The Politics of Medical Marijuana: An upcoming look at Canadian Political Party Platforms
-with Respect to the 2015 Canadian Federal Election.
The 2015 Canadian Federal Election quickly approaches and the future of Canadian Politics will soon become a place for debate, election promises, justification of platforms and pandering for votes from Canadian’s across the country. This election season there is a new topic of concern that is being pushed to the forefront, and it is one that some find quite controversial. The coming election season in Canada involves platforms from the three most popular parties which involve divided opinions upon the management of a plant that the Federal Government considers dangerous and addicting, but are they wrong to make such claims?
Marijuana, (or Marihuana as written in Canadian legislation) has become a major divisor in political stance due to its recent legalization in Colorado and Washington during the past year which has changed the landscape for the management and perception of marijuana. The Progressive Conservative party of Canada (PC) presently holds a majority government, led by Stephen Harper, and in recent years has strengthened the laws around marijuana by making them harsher for those convicted. The New Democratic Party of Canada, led by Thomas Mulcair, seems to support the idea of decriminalization of marijuana which would remove many of the legal consequences of possessing marijuana and using marijuana. Lastly, the Liberal Party of Canada, headed by Justin Trudeau lists the legalization of marijuana and the development of regulations for selling marijuana similar to alcohol sales in Ontario – under the LCBO (Liquor Control Board of Ontario) which regulates the sale of alcohol.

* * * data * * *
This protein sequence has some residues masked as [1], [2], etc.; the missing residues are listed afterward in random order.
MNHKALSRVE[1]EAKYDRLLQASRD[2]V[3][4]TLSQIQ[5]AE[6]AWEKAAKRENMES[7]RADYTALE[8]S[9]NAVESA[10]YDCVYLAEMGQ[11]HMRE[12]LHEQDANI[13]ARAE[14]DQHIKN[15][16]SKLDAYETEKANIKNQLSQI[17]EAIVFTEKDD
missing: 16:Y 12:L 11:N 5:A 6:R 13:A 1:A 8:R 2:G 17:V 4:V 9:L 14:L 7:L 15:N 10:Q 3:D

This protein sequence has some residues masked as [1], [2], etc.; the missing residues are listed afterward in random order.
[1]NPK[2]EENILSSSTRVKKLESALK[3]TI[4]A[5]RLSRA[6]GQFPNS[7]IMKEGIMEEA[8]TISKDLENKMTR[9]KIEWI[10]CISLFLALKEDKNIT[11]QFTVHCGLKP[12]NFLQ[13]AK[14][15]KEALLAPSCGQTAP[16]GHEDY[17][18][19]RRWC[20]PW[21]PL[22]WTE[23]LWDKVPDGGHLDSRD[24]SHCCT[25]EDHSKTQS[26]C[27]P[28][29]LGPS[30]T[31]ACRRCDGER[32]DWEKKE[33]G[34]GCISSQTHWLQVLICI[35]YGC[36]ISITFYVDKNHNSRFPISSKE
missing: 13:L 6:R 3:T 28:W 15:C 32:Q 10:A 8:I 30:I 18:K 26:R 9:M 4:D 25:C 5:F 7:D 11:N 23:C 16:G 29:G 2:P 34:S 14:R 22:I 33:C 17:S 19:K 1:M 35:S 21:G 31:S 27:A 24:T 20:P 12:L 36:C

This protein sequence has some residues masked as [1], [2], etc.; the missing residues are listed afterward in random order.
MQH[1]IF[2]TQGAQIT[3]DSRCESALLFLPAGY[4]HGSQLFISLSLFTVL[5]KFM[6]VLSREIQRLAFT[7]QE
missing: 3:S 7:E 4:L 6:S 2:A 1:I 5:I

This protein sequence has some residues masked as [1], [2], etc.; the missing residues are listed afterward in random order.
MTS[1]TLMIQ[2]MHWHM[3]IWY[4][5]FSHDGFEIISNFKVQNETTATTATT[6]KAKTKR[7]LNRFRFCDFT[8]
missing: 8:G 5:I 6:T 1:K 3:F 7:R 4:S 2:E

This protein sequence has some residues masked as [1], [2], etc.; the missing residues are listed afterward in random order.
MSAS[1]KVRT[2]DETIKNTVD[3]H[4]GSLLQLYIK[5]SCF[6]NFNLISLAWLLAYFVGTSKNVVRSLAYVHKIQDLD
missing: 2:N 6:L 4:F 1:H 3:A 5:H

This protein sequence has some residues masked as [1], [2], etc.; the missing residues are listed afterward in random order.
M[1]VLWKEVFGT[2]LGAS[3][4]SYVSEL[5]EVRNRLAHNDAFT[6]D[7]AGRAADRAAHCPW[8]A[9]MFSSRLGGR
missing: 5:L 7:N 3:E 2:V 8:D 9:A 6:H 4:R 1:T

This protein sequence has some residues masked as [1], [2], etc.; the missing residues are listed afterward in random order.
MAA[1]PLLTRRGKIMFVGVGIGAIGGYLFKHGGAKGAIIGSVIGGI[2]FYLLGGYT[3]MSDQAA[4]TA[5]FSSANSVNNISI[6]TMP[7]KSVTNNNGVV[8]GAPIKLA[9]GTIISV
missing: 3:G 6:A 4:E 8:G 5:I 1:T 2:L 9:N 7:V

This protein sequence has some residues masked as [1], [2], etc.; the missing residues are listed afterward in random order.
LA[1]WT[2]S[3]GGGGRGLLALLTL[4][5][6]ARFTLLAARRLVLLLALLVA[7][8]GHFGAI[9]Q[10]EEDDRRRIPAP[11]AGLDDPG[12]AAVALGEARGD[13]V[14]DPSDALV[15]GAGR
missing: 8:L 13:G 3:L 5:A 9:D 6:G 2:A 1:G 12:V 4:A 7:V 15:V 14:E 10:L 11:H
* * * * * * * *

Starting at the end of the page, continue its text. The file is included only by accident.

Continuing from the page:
The time is nearing where political interests will take hold and the opportunity to vote will fall upon Canadians. Presently, medical marijuana is legally accessible to patients who qualify for the MMPR program which Health Canada must regulate (regardless of their stance on the subject). Health Canada itself does not consider medical marijuana as a medicine or having any particular medical use, and because of this it restricts the Licensed Producers within the program to their limited grasp of the subject rather than allowing for thorough investigation or….scientific inquiry. Imagine – the branch of Canadian Government that manages the activity of Health related subjects in Canada lacks a liberal background on scientific investigation, inquiry and development.
Whether or not you support the current political party in charge of Canada or another I strongly urge investigation into the topics that greatly effect Canadian lives on a greater scale. To put this in perspective 1 in 100 Canadians suffers from seizures, which equates to approximately 351,600 Canadians, yet the Government does not see a legal need to investigate the potential for seizure-reducing effects in relation to marijuana (medical or otherwise) Source.
The Federal election for 2015 will be close and I urge all Canadians to vote and to consider how the medical community could potentially benefit from changes in regulation of marijuana.